“Everyone can stop blaming the guns now,” Greene tweeted.

“Everyone can stop blaming the guns now,” Rep. Marjorie Taylor Greene, R-Georg., tweeted. Anna Moneymaker/Getty Images

Sen. JD Vance, R-Ohio, whose campaign last year focused in part on cultural grievances from conservatives, said on Twitter that if “a trans shooter targeted a Christian school, there needs to be a lot of soul-searching in the far left.

Giving in to these ideas is not compassion, it is dangerous.

"This has nothing to do with gender"

Meanwhile, advocates for transgender inclusion warned that this kind of inflammatory reaction would lead to an escalation of attacks on LGBTQ rights.

Kim Spoon, an activist who has protested new Tennessee laws targeting transgender health care and


shows , said she can't remember many politicians saying there's something wrong with all cisgender white men after other mass shootings.

“This has nothing to do with gender,” she said.

"It's easy access to weapons."

Vigils held in Nashville after school shooting that left six dead

March 28, 202302:17

The online debate took on a familiar pattern: Democrats were advocating more gun restrictions and conservatives were blaming other factors, in this case, gender identity.

Sen. Chris Murphy, D-Conn, wrote on Twitter: “Some of the things being said about trans people on this platform tonight are so vile,” and followed up by retweeting one commenter who simply wrote: “It's the guns.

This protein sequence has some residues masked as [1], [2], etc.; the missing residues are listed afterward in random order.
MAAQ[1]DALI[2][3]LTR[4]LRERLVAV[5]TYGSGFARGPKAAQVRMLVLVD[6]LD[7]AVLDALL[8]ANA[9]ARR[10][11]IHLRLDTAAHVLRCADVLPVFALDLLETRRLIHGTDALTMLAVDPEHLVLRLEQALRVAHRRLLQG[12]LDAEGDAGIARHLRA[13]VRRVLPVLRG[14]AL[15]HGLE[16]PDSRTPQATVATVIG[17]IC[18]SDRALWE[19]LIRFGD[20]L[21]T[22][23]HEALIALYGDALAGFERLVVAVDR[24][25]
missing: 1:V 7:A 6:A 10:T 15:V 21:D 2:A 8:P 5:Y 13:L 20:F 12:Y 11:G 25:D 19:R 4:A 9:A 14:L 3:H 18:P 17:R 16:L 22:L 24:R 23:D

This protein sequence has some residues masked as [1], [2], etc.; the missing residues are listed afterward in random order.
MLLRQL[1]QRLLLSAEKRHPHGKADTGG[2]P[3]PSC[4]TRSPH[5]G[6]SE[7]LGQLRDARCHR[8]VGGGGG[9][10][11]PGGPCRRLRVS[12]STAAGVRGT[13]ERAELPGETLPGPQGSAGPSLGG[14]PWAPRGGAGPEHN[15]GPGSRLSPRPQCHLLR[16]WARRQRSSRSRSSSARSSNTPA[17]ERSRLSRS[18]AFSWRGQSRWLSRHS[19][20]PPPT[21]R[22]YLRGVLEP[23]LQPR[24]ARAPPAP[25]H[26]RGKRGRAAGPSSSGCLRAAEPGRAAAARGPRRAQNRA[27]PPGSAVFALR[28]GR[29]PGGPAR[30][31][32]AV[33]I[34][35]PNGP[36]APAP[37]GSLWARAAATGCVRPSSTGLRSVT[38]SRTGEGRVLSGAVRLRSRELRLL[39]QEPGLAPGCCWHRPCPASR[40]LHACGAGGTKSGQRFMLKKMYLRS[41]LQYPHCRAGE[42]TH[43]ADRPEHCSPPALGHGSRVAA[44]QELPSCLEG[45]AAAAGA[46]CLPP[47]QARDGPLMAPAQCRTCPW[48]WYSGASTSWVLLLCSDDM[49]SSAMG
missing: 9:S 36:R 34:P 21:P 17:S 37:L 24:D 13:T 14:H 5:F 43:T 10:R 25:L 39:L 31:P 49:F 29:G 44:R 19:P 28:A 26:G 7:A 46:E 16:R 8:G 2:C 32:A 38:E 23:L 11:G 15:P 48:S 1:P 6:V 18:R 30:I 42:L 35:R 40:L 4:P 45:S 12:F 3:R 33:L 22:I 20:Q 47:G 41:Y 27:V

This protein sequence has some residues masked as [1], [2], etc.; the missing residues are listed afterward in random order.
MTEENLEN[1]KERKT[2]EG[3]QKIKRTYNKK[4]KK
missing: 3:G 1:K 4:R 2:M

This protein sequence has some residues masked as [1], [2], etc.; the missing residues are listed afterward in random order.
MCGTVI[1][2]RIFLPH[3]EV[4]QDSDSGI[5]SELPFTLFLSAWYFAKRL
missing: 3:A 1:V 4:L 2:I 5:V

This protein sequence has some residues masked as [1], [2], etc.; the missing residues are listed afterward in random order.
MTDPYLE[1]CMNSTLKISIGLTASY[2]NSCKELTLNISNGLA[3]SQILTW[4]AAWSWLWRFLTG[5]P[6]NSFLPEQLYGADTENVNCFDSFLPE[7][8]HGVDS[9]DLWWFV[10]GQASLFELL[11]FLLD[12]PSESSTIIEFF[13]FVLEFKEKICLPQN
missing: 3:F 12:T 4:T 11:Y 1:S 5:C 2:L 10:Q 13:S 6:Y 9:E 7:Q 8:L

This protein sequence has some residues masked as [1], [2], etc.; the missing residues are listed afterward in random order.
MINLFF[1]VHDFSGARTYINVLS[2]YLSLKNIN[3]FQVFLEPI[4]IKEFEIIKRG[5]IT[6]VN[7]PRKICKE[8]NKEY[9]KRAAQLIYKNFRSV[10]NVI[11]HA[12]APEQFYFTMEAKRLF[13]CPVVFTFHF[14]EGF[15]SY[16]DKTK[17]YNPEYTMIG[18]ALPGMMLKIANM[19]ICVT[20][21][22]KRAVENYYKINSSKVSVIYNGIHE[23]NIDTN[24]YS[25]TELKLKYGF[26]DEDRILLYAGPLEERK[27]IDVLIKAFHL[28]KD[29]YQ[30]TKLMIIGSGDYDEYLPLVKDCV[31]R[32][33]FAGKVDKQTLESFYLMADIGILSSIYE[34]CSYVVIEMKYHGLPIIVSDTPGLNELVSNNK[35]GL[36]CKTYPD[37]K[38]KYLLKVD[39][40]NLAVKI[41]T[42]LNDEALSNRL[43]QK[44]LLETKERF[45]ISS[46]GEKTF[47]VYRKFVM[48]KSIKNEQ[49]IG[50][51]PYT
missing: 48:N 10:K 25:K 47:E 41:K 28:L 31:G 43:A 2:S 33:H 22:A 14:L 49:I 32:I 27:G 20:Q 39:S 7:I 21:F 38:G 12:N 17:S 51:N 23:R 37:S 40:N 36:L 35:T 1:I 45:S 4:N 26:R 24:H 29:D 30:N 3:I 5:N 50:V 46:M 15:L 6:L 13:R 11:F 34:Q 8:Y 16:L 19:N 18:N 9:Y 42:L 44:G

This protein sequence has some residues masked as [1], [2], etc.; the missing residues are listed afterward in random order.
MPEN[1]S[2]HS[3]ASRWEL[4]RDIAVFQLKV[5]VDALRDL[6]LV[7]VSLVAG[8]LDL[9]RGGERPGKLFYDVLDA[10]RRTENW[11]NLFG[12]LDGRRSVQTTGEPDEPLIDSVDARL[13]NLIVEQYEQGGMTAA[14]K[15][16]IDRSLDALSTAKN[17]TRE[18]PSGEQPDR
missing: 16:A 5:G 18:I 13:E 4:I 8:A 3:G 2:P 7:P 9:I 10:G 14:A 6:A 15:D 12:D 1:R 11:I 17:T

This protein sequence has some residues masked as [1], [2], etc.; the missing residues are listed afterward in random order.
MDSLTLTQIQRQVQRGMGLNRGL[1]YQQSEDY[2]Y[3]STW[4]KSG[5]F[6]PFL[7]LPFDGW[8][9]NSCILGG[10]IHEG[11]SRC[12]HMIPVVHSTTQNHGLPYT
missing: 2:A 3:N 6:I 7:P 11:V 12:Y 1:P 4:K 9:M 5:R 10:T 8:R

” .

[More than 100 bills target LGBTQ rights so far in 2023]

Charlie Kirk, the founder of the powerful conservative group Turning Point USA, countered that argument, writing on Twitter: "Instead of banning 'assault rifles,' we should ban gender-affirming health care for children."

Shannon Watts, founder of Moms Demand Action, which advocates for stricter gun laws, said it seemed that “the list of what gun extremists have blamed for mass shootings keeps growing: violent video games, mental health, not enough doors , there are too many doors, and now gender identity.”

Sen. JD Vance, R-Ohio, at a campaign rally in Youngstown, Ohio, in 2022. Tom E. Puskar / AP

"What they don't want to talk about is that only in the United States can a shooter get their hands on the assault weapons, one equipped with a prosthetic arm, that were used to commit this atrocity," he said.

House Republicans are trying to overturn a new rule by the Bureau of Alcohol, Tobacco, Firearms and Explosives to regulate controversial stabilizing braces, one of which appears to have been used in the Nashville shooting.